5 Apr

The “Intellectual Seriousness” of Paul Ryan

                                       

I agree somewhat with what Jennifer Rubin writes here….there aren’t many people on the Republican side with “the “campaign” skills, the depth of knowledge and the philosophical gravitas of a Paul Ryan.”

Rep. Paul Ryan (R- Wis.) and his staff obviously planned the budget roll-out with meticulous care. The right is gushing (at Heritage, at Americans for Tax Reform, and on talk-radio with conservative favorites such as Bill Bennett, Laura Ingraham and Rush Limbaugh). In the Senate, Ryan snagged the support of two stalwart conservatives Sen. Tom Coburn (R-Okla.) and Sen. Jeff Sessions (R-Ala.). Sen. Joe Lieberman (I-Conn.) praised the effort.

This tells us a few things. First, there is very little room on the right to criticize the Ryan budget. To be blunt, is a Republican freshman going to accuse Ryan of “selling out” when Ryan has so many rock-solid conservative rock stars on his side? Second, this doesn’t happen by magic. I’m guessing — wild guess here — that Ryan and his staff spent hours and hours lining up support. It’s like they understand how to drive a message, flood the airwaves and capture the momentum. You know, there’s another national contest underway where those talents would be of help.

He’s impressive I will give her that. Check out his answer to the “distortions and demagogueries” about his budget:

But from what I’ve read, he doesn’t want to run, which is a shame.

One thing his meticulous budget proposals highlight tho is the stark contrast between what the right is proposing and what the left is proposing…namely

Tax the rich….and tax the rich some more

Which reminds me of this post I saw yesterday at DummiesU:

John Paulson, who rose to fame in 2007 with a prescient bet against subprime mortgages, earned a record $4.9 billion in 2010 as a result of a big wager that his fund, Paulson & Company, made on gold. The metal soared last year, lifting the values of some hedge funds by more than 30 percent.

Last year was very lucrative for some of the biggest and best-performing hedge funds’ chiefs. Wealth was so concentrated that a mere 25 people pocketed a total of $22.07 billion, according to this year’s annual ranking by AR Magazine, which tracks the hedge fund industry. At $50,000 a year, it would take the salaries of 441,400 Americans to match that sum.

So why can’t we get our paws on this treasure? We are cutting here there and everywhere mainly the poor. Why can’t we claw in some of the fat cats’ windfall?

The mind of lefty is a scary place.

About Curt

Curt served in the Marine Corps for four years and has been a law enforcement officer in Los Angeles for the last 24 years.
This entry was posted in Congress, Economy, Obamanomics, Paul Ryan, Politics. Bookmark the permalink. Tuesday, April 5th, 2011 at 9:13 pm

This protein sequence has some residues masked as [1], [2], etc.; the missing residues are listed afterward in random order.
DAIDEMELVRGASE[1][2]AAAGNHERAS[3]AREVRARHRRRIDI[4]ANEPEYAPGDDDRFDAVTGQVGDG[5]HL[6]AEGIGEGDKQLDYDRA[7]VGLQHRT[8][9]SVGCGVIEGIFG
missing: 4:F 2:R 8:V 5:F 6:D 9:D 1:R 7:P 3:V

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45 Responses to The “Intellectual Seriousness” of Paul Ryan

  1. Greg says: 1

    What we’ve got here is a plan that would turn Medicare into a voucher program–which is exactly what that part of the proposal comes down to, regardless of any spin to the contrary–while simultaneously reducing the maximum federal tax rate to 25% for those whose rapidly expanding shares of income and wealth are already unconscionably enormous. Is it distortion and demagoguery to point that out?

    Ryan conveys the seriousness of the problem that confronts us with clarity and eloquence. It doesn’t automatically follow that the mix of solutions he advocates are correctly balanced.

    Suddenly the Debt Commission Recommendations are sounding a lot more reasonable.

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  2. Bobachek says: 2

    Greg unfortuantely the problem that Ryan has spelled out has been kicked down the road by both Dems and Repubs for a long time. Given the choice between Paul Ryans plan of reduced entitlements and lower taxes or the usual Dem plan which is increasing my taxes exponentially to try to cover an ever increasing spending budget, I’ll side with Paul Ryan any day and twice on Sunday.

    This guy is one of the few really bright spots in Wisconsin politics, at the moment he is one of 5 or 6 people who could actually get my vote in the next presendtial election. Unfortunately it doesn’t look like that will be the case which is a shame because we need an intelligent person in that office in the worst way.

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  3. Missy says: 3

    You are wrong Greg, no “vouchers” in Medicare: